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George W. Bush (file photo) (AFP)
1 March 2006 -- U.S. President George W. Bush said today in Kabul that he is confident that Al-Qaeda leader Osama bin Laden will be brought to justice despite a five-year hunt.
Speaking at a news conference following talks with Afghan President Hamid Karzai, Bush said U.S. forces and their allies are hunting for bin Laden, along with Afghan and Pakistani troops.
"We're making progress [on] dismantling Al-Qaeda," he said. "Slowly, but surely, we are bringing the people to justice, and the world is better for it as a result of our steady progress."
Bush also said the United States is proud of Afghanistan's progress as a nation in the face of rising violence.
Bush made an unannounced visit to Afghanistan earlier today. He is set to arrive in India in a few hours on his first visit to South Asia. There he will discuss an important nuclear agreement that could provide assistance to India's civilian nuclear industry.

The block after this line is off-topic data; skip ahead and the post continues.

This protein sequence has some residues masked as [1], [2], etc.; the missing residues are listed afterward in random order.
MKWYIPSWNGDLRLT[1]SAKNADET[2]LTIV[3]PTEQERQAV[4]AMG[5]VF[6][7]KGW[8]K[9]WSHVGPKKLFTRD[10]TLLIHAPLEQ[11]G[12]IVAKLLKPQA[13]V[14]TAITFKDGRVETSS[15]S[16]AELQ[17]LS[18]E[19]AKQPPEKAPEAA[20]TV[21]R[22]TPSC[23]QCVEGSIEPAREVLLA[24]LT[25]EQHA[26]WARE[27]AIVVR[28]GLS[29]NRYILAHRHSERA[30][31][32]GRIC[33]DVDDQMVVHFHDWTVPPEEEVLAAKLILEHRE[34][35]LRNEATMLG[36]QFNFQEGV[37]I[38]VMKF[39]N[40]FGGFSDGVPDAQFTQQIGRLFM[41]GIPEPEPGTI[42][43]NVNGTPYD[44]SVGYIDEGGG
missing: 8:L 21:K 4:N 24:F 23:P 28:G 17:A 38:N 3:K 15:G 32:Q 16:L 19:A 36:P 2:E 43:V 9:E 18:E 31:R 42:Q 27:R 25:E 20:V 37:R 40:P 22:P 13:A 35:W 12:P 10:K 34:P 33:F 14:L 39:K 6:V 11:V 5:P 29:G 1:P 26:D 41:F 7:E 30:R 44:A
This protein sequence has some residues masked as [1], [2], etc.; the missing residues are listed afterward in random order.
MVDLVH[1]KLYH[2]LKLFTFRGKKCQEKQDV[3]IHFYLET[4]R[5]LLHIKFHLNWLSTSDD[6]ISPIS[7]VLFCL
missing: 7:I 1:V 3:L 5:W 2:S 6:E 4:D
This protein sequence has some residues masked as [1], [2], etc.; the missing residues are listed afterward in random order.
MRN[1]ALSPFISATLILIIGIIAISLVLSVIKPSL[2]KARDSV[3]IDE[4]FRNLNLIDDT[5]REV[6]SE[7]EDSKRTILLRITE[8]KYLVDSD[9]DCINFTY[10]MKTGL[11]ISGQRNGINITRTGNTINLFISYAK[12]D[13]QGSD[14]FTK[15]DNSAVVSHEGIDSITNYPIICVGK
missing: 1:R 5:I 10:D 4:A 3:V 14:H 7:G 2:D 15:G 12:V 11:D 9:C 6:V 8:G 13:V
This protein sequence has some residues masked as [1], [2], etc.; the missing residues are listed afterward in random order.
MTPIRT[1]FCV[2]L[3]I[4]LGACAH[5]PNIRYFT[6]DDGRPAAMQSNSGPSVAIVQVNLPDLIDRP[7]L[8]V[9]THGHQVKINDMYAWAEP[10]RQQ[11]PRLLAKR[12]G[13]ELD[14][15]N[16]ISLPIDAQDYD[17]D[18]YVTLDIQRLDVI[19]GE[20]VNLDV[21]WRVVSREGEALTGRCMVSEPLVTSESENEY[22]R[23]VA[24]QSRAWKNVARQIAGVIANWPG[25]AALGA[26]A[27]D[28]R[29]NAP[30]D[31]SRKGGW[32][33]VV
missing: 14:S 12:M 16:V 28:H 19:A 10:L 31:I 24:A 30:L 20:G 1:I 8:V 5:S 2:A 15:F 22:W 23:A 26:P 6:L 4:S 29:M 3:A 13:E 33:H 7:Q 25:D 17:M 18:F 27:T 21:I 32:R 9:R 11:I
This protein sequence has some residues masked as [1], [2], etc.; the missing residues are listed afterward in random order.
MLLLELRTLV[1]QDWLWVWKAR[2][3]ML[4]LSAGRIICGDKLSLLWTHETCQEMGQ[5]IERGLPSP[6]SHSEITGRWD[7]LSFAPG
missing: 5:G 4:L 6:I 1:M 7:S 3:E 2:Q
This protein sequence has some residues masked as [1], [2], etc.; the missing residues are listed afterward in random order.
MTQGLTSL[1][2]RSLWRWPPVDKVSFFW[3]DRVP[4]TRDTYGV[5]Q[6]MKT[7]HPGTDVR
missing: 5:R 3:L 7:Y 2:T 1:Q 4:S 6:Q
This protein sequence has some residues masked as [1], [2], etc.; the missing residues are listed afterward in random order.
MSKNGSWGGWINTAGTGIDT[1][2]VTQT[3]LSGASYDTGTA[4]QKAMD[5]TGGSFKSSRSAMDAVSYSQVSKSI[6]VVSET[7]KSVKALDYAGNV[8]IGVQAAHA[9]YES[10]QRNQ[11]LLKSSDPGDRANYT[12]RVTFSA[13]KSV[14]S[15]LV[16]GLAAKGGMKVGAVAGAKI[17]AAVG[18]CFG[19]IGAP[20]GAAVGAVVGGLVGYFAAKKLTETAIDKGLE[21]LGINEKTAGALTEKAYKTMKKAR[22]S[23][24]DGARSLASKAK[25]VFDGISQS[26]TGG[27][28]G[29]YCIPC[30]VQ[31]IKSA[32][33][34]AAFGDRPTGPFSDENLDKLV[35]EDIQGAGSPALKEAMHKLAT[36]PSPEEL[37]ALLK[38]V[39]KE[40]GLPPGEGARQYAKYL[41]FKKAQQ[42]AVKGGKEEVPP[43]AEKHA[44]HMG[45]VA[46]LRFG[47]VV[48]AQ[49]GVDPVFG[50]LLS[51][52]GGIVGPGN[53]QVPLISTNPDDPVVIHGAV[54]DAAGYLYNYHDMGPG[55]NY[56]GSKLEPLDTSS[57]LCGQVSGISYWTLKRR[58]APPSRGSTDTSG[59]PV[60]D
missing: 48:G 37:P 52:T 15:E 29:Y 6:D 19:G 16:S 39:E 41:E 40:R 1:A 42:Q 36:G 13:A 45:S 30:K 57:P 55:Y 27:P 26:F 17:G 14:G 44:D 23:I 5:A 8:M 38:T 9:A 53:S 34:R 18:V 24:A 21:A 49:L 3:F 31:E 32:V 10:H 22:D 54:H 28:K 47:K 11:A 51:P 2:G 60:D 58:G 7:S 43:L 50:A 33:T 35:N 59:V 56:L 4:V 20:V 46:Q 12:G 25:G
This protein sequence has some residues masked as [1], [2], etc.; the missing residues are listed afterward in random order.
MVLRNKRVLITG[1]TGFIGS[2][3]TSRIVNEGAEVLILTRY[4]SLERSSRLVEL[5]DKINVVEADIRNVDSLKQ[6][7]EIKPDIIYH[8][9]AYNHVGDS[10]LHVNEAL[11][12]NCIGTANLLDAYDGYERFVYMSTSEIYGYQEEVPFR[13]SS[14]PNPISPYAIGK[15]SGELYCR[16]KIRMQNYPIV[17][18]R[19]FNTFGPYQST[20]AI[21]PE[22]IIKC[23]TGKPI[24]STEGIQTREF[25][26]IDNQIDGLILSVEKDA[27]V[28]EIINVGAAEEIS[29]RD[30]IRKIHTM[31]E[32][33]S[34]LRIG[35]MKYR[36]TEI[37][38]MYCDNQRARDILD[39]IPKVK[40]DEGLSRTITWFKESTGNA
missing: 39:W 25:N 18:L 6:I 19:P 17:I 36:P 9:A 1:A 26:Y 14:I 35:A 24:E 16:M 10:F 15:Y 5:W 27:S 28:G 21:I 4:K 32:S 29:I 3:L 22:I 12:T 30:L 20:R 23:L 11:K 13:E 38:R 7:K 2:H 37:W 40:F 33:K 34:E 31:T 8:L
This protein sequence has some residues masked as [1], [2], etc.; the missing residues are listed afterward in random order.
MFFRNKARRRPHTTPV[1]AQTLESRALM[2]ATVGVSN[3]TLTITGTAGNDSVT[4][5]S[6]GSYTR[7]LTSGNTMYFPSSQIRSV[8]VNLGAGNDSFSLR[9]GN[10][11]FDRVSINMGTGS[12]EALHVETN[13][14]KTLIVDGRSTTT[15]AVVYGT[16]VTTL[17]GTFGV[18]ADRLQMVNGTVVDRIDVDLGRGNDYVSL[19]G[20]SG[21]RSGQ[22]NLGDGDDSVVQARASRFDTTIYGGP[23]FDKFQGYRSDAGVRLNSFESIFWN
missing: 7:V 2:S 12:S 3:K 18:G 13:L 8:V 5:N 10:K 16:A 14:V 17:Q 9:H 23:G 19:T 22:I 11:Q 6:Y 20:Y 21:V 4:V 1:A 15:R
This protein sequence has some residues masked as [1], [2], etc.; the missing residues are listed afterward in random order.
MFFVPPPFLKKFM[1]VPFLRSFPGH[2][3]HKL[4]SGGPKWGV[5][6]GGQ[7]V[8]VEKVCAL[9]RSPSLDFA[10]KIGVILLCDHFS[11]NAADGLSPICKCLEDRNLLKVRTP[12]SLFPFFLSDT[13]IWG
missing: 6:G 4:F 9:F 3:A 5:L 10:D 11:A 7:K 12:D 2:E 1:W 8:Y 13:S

The results of a suicide-bomb attack in Kandahar Province on January 16 (epa)
Suicide bombers have struck more than two dozen times in Afghanistan since neo-Taliban and Al-Qaeda insurgents appear to have stepped up use of such attacks following the provincial and national elections of September 2005. While sporadic until recent months, suicide bombings have killed at least 90 people in Afghanistan since late 2001 -- including the attack in the days leading up to 9/11 that left legendary Afghan mujahedin commander Ahmad Shah Mas'ud dead. For an overview of suicide attacks in Afghanistan dating back to 2001, click here.